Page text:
Letter: Supervisor failure or discrimination? | March 6, 2013 | Almanac | Almanac Online |



Viewpoint - March 6, 2013

Letter: Supervisor failure or discrimination?

A lot of negative attention has been directed at the couple who complained about the city of Menlo Park's gymnastics instructor Michelle Sutton. Most of us may find it difficult to empathize with someone who is willing to try to "get someone fired" based upon a misunderstanding or otherwise, particularly when we care about the person on the other side of the debate. Despite this, generally speaking, I think we would all agree that there is nothing wrong with lodging a complaint if you feel you have been mistreated.

Whether or not we agree with what they did, the complaining parents are not the real issue. The real issue here arises from either: (1) a total supervisorial failure, at best; or (2) outright discriminatory conduct and/or retaliation, at worst.

To the extent the employment decision was actually related to the parents' complaint, before jumping the gun and placing blame, the supervisors should have both investigated further and intervened to attempt to resolve the issue.

As I understand it, Ms. Sutton was merely attempting to enforce the policies set forth by the operators of the gymnastics program. The supervisor should have intervened to ensure that these policies were explained and understood by the parents, so that they could be assured that they were not being singled out or picked upon.

In the event the parents still believed they had been mistreated, witnesses should have been contacted and an attempt should have been made to reconcile the issue. To the extent that the parents were still not satisfied, they could have been offered a spot in another class and/or a refund — which, incidentally, is what we are currently being offered as parents of a child who has been waiting for an open spot in Ms. Sutton's class — yes, we are among those parents who waited up in order to get into her class.

The utter lack of investigation into both the incident as well as alternative, and less drastic options than termination of a beloved instructor, leads me and many of us in the community to believe that in fact it was the latter, outright discriminatory conduct/retaliation, which was at work here.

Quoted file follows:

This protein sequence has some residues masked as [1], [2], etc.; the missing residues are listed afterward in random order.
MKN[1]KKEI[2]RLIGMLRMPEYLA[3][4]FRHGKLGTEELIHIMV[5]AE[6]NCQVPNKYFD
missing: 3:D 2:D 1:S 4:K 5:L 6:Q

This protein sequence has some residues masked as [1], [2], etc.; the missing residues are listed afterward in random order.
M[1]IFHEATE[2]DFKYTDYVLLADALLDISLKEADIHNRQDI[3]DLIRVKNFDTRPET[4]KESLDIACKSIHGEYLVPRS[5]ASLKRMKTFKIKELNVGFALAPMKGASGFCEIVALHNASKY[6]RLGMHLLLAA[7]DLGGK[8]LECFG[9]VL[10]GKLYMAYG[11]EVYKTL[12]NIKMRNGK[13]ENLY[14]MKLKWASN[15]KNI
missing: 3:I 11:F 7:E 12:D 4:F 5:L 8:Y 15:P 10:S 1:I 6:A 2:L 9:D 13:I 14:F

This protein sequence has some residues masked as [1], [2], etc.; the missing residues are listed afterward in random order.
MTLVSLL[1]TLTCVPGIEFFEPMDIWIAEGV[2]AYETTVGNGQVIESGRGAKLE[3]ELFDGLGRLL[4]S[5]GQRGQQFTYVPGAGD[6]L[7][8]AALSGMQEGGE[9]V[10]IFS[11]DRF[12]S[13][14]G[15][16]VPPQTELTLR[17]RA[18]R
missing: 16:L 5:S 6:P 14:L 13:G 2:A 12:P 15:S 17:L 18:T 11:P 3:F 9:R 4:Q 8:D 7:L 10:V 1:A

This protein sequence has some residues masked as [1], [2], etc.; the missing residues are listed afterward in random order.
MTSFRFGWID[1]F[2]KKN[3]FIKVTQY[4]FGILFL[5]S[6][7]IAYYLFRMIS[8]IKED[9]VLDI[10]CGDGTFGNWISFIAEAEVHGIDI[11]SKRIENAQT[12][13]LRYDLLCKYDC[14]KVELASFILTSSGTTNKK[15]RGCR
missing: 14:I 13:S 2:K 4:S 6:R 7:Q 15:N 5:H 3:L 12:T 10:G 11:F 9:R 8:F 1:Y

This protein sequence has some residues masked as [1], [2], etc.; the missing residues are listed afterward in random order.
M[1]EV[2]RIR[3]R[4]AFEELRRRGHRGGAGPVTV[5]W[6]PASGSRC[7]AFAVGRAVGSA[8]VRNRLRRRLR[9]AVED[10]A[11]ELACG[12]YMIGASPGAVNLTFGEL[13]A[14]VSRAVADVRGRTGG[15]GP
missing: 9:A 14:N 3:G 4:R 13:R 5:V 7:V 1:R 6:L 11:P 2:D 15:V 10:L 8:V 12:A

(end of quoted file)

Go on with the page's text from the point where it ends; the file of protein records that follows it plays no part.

Please note also in this regard that the termination occurred 12 days after the parents' complaint was lodged, but only 6 days after Ms. Sutton began making inquiries into the process of lodging a formal complaint against her supervisor(s) for harassment. Adding up these and the other factors in this case leads to but one conclusion; namely, wrongful termination based upon discrimination and/or retaliation.

Up until now, the city's response to this situation has wavered between the shirking of any responsibility — i.e., "I am not responsible for this issue" — to outrageous cover-up conduct akin to the recent Applebee's fiasco, dubbed by some as "social media suicide."

Despite this, there remains a limited window of opportunity for the city to step up and make this situation better, before an indelible stain is left on the beautiful new gymnastics facility. Accordingly, before the situation spins even further irreparably out of control, we once again urge the city to take responsibility and get to the bottom of this issue now.

It is not just "more" investigation that is required. It is "any" investigation and, quite frankly, just a modicum of common sense.

Laura Ruettgers, Ringwood Avenue, Menlo Park


Posted by Scott, a resident of Menlo Park: Allied Arts/Stanford Park
on Mar 5, 2013 at 10:41 pm

City Hall is run by outsiders -perhaps even space aliens - whose ideas about serving mankind can be found only in a cook book.